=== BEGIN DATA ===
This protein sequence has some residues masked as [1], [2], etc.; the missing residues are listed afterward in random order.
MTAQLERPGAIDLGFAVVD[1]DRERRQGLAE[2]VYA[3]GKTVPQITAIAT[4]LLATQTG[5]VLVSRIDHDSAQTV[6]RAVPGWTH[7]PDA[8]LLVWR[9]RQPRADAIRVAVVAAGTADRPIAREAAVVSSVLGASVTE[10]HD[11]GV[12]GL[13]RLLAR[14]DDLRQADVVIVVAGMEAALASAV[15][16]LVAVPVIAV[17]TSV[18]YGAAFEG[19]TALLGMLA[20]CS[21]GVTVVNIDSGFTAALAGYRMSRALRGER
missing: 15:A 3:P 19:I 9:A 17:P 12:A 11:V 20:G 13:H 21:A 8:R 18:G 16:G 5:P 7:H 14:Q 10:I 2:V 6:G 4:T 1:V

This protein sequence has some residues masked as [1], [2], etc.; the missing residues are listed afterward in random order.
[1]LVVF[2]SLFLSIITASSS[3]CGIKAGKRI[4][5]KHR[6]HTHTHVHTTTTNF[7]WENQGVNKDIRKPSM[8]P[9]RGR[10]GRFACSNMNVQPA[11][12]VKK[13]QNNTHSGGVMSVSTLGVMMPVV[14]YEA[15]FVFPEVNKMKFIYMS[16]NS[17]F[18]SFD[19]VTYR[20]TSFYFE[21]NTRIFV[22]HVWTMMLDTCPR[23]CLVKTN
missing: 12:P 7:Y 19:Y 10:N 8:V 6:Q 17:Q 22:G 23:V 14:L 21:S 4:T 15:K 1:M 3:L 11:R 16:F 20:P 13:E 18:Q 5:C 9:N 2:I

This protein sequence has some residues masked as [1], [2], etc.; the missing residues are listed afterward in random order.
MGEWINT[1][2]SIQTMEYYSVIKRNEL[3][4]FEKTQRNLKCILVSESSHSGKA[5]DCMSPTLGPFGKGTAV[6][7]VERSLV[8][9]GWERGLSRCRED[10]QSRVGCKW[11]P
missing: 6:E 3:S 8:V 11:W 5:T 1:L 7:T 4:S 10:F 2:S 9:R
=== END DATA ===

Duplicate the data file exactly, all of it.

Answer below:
This protein sequence has some residues masked as [1], [2], etc.; the missing residues are listed afterward in random order.
MTAQLERPGAIDLGFAVVD[1]DRERRQGLAE[2]VYA[3]GKTVPQITAIAT[4]LLATQTG[5]VLVSRIDHDSAQTV[6]RAVPGWTH[7]PDA[8]LLVWR[9]RQPRADAIRVAVVAAGTADRPIAREAAVVSSVLGASVTE[10]HD[11]GV[12]GL[13]RLLAR[14]DDLRQADVVIVVAGMEAALASAV[15][16]LVAVPVIAV[17]TSV[18]YGAAFEG[19]TALLGMLA[20]CS[21]GVTVVNIDSGFTAALAGYRMSRALRGER
missing: 15:A 3:P 19:I 9:A 17:P 12:A 11:V 20:G 13:H 21:A 8:R 18:G 16:G 5:P 7:H 14:Q 10:I 2:V 6:G 4:T 1:V

This protein sequence has some residues masked as [1], [2], etc.; the missing residues are listed afterward in random order.
[1]LVVF[2]SLFLSIITASSS[3]CGIKAGKRI[4][5]KHR[6]HTHTHVHTTTTNF[7]WENQGVNKDIRKPSM[8]P[9]RGR[10]GRFACSNMNVQPA[11][12]VKK[13]QNNTHSGGVMSVSTLGVMMPVV[14]YEA[15]FVFPEVNKMKFIYMS[16]NS[17]F[18]SFD[19]VTYR[20]TSFYFE[21]NTRIFV[22]HVWTMMLDTCPR[23]CLVKTN
missing: 12:P 7:Y 19:Y 10:N 8:V 6:Q 17:Q 22:G 23:V 14:L 21:S 4:T 15:K 1:M 3:L 11:R 16:F 20:P 13:E 18:Q 5:C 9:N 2:I

This protein sequence has some residues masked as [1], [2], etc.; the missing residues are listed afterward in random order.
MGEWINT[1][2]SIQTMEYYSVIKRNEL[3][4]FEKTQRNLKCILVSESSHSGKA[5]DCMSPTLGPFGKGTAV[6][7]VERSLV[8][9]GWERGLSRCRED[10]QSRVGCKW[11]P
missing: 6:E 3:S 8:V 11:W 5:T 1:L 7:T 4:S 10:F 2:S 9:R